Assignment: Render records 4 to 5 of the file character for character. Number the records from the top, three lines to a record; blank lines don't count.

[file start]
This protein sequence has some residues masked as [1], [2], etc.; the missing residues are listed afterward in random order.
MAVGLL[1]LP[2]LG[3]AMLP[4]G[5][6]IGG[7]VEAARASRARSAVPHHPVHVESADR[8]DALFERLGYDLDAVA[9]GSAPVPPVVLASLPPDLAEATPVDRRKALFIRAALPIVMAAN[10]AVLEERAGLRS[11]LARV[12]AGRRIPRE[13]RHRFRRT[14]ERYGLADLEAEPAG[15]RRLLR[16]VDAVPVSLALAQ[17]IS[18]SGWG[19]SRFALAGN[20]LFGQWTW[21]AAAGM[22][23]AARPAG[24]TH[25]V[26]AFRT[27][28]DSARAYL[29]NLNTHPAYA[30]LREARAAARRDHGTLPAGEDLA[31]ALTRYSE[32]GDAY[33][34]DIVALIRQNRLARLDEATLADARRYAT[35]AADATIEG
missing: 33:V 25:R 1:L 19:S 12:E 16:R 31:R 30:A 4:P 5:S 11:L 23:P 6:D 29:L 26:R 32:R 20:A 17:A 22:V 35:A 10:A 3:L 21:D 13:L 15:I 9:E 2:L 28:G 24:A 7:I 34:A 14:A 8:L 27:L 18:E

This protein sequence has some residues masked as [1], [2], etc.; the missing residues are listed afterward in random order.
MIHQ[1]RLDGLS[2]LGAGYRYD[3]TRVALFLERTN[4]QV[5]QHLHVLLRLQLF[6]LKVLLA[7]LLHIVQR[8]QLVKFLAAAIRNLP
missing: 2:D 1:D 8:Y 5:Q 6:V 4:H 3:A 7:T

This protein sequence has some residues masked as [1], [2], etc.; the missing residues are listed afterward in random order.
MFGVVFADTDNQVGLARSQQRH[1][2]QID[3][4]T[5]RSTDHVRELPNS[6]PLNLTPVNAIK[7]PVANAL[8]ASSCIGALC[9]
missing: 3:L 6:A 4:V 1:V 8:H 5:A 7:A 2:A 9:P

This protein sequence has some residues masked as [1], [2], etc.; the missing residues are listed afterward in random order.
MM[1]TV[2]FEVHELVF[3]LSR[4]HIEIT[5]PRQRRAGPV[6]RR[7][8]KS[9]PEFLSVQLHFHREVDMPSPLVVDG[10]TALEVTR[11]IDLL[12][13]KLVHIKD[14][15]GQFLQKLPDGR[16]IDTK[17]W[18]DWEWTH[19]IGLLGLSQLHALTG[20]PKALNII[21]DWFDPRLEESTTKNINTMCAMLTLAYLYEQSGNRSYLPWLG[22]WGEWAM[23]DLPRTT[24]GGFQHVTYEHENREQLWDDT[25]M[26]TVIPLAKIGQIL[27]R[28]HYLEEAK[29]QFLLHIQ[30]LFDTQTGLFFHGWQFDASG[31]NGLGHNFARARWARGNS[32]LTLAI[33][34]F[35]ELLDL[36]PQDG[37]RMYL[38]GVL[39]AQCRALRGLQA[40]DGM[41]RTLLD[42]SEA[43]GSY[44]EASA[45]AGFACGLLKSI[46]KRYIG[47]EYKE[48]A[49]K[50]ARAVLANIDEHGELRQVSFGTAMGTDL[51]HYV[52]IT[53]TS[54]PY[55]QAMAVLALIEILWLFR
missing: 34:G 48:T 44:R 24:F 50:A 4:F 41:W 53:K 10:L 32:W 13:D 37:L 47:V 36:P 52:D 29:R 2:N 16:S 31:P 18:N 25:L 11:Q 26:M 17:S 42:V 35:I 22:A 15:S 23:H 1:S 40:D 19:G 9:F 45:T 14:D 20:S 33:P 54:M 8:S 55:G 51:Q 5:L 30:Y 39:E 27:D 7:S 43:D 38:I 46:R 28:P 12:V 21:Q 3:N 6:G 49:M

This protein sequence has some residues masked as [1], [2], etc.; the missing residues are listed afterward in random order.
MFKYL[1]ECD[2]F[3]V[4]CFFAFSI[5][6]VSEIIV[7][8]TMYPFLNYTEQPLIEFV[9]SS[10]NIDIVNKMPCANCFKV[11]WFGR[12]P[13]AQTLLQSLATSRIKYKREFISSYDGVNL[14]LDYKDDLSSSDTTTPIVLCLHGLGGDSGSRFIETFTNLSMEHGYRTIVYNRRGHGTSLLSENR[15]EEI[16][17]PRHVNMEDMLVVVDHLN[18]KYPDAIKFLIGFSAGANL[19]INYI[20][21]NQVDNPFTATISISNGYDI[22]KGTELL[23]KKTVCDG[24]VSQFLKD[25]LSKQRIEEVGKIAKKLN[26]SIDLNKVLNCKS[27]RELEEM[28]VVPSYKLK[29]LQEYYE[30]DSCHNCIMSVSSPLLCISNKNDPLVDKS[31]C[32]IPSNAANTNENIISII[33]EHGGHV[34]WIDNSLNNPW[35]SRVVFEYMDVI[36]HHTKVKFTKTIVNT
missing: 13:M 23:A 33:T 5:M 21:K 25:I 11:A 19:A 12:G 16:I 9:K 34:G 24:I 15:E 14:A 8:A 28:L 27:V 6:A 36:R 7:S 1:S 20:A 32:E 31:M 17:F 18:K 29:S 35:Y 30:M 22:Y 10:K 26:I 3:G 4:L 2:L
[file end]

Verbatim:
This protein sequence has some residues masked as [1], [2], etc.; the missing residues are listed afterward in random order.
MM[1]TV[2]FEVHELVF[3]LSR[4]HIEIT[5]PRQRRAGPV[6]RR[7][8]KS[9]PEFLSVQLHFHREVDMPSPLVVDG[10]TALEVTR[11]IDLL[12][13]KLVHIKD[14][15]GQFLQKLPDGR[16]IDTK[17]W[18]DWEWTH[19]IGLLGLSQLHALTG[20]PKALNII[21]DWFDPRLEESTTKNINTMCAMLTLAYLYEQSGNRSYLPWLG[22]WGEWAM[23]DLPRTT[24]GGFQHVTYEHENREQLWDDT[25]M[26]TVIPLAKIGQIL[27]R[28]HYLEEAK[29]QFLLHIQ[30]LFDTQTGLFFHGWQFDASG[31]NGLGHNFARARWARGNS[32]LTLAI[33][34]F[35]ELLDL[36]PQDG[37]RMYL[38]GVL[39]AQCRALRGLQA[40]DGM[41]RTLLD[42]SEA[43]GSY[44]EASA[45]AGFACGLLKSI[46]KRYIG[47]EYKE[48]A[49]K[50]ARAVLANIDEHGELRQVSFGTAMGTDL[51]HYV[52]IT[53]TS[54]PY[55]QAMAVLALIEILWLFR
missing: 34:G 48:T 44:R 24:F 50:A 4:F 41:W 53:K 10:L 32:W 13:D 37:L 47:V 36:P 52:D 29:R 2:N 16:S 31:P 18:N 25:L 11:Q 26:M 17:S 42:V 35:I 22:A 15:S 23:H 1:S 40:D 19:G 9:F 45:T 14:D 20:S 33:P 54:M 8:S 55:G 51:Q 5:L 30:Y 39:E 27:D 7:S 43:D 38:I 46:R 28:P 12:V 21:Q 3:N 6:G 49:M

This protein sequence has some residues masked as [1], [2], etc.; the missing residues are listed afterward in random order.
MFKYL[1]ECD[2]F[3]V[4]CFFAFSI[5][6]VSEIIV[7][8]TMYPFLNYTEQPLIEFV[9]SS[10]NIDIVNKMPCANCFKV[11]WFGR[12]P[13]AQTLLQSLATSRIKYKREFISSYDGVNL[14]LDYKDDLSSSDTTTPIVLCLHGLGGDSGSRFIETFTNLSMEHGYRTIVYNRRGHGTSLLSENR[15]EEI[16][17]PRHVNMEDMLVVVDHLN[18]KYPDAIKFLIGFSAGANL[19]INYI[20][21]NQVDNPFTATISISNGYDI[22]KGTELL[23]KKTVCDG[24]VSQFLKD[25]LSKQRIEEVGKIAKKLN[26]SIDLNKVLNCKS[27]RELEEM[28]VVPSYKLK[29]LQEYYE[30]DSCHNCIMSVSSPLLCISNKNDPLVDKS[31]C[32]IPSNAANTNENIISII[33]EHGGHV[34]WIDNSLNNPW[35]SRVVFEYMDVI[36]HHTKVKFTKTIVNT
missing: 13:M 23:A 33:T 5:M 21:K 25:I 11:A 19:A 12:G 16:I 9:K 34:G 24:I 15:E 14:A 8:A 28:L 27:V 6:A 36:R 7:S 1:S 20:A 32:E 31:M 17:F 18:K 29:S 35:Y 30:M 22:Y 10:K 26:I 3:G 4:L 2:L